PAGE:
32.39% was the 2013 S&P 500 Return, not the 29.60% you'll see quoted on tons of other sites. We told you last year, but we'll obnoxiously repeat the lesson once again: dividends matter. While every other web site on the internet gives you the price returns of the S&P 500, we do the extra step and tell you both types of returns: price returns and dividend reinvestment returns.
2013 S&P 500 Return
2013 S&P 500 Return: Reinvested Dividends vs. Price
Dividend reinvested returns in green, index returns in orange. We've heard plenty of arguments to the contrary, but they all fail for the same general reason: it makes no sense to consider index returns without doing something with the dividends. Yes, SPXT isn't a perfect comparison (it ignores taxes and trading fees to list two issues), but it's vastly superior to ignoring dividends altogether. So, once again, when you look at the S&P 500, please use the S&P 500 Total Return Index, graciously provided by S&P to fix this commonly made error. For longer time frames, Don't Quit Your Day Job has a S&P 500 Reinvestment Calculator which uses Robert Shiller's data back to 1871 (and, hilariously enough, covers times when the S&P "500" wasn't 500).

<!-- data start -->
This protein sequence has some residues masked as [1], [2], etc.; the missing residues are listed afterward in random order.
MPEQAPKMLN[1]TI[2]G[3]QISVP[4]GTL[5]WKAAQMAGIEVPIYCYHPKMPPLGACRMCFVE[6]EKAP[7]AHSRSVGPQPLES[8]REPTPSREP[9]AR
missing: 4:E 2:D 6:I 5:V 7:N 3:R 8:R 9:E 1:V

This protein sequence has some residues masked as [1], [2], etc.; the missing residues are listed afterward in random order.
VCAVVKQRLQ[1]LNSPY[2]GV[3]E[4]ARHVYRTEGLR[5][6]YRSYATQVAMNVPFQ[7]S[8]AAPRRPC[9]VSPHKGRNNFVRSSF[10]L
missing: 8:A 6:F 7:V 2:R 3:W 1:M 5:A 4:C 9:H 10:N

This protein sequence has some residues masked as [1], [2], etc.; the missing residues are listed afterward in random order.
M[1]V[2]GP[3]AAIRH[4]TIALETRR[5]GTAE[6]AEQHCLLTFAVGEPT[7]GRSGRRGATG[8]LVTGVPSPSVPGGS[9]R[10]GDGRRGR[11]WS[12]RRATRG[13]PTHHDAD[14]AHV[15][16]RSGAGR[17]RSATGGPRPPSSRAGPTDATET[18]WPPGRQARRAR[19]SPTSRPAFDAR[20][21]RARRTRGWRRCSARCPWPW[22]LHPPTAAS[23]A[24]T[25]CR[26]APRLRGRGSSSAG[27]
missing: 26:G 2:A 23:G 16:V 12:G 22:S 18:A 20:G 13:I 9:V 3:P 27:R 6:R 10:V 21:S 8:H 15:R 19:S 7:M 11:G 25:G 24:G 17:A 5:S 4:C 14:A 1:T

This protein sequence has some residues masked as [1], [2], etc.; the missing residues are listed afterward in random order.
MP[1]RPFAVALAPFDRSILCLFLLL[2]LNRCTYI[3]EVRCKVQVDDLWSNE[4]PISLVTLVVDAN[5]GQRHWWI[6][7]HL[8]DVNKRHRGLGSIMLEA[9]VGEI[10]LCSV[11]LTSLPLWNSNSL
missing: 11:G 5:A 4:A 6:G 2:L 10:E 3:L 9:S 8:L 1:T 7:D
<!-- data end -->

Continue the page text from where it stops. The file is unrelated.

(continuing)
Don't believe that the 2.79% makes a difference? I'd strongly suggest you heed our advice: dividends matter. Take a look at our calculator - a 65 year old investor who started investing in January, 1973 and sold in November, 2013 (we have data through mid-November so far) saw a solid 1416.765% in index price returns, 6.886% a year. Of course, dividend reinvestment put said investor at 5020.207%... 10.118% a year. Still don't care?
(Yes, we realize that you could also make a case for removing inflation - DQYDJ has a daily inflation calculator which does the interpolation. Our estimate? $10,000.00 on 1/1/2013 would be worth $9,958.06 today. Go do the algebra if you want to factor it in.)